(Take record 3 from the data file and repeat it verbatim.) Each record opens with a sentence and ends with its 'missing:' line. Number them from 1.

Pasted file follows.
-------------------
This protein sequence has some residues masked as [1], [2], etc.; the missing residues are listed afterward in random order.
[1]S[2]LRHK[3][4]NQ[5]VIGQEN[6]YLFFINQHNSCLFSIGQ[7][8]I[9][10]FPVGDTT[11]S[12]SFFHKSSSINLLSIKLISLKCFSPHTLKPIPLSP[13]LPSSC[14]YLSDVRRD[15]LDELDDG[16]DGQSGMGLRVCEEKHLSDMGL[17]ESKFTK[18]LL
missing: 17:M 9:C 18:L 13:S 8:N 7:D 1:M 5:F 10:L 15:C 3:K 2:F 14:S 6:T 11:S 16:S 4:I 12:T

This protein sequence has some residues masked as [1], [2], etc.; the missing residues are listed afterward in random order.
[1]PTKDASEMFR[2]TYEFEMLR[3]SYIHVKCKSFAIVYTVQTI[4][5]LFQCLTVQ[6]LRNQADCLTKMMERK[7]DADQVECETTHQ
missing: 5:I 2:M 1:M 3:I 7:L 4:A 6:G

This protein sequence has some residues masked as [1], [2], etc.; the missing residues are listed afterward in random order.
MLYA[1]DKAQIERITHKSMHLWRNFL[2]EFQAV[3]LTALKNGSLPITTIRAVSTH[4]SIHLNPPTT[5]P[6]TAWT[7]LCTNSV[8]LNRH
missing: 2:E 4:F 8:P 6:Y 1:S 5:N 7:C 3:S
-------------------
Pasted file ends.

This protein sequence has some residues masked as [1], [2], etc.; the missing residues are listed afterward in random order.
MLYA[1]DKAQIERITHKSMHLWRNFL[2]EFQAV[3]LTALKNGSLPITTIRAVSTH[4]SIHLNPPTT[5]P[6]TAWT[7]LCTNSV[8]LNRH
missing: 2:E 4:F 8:P 6:Y 1:S 5:N 7:C 3:S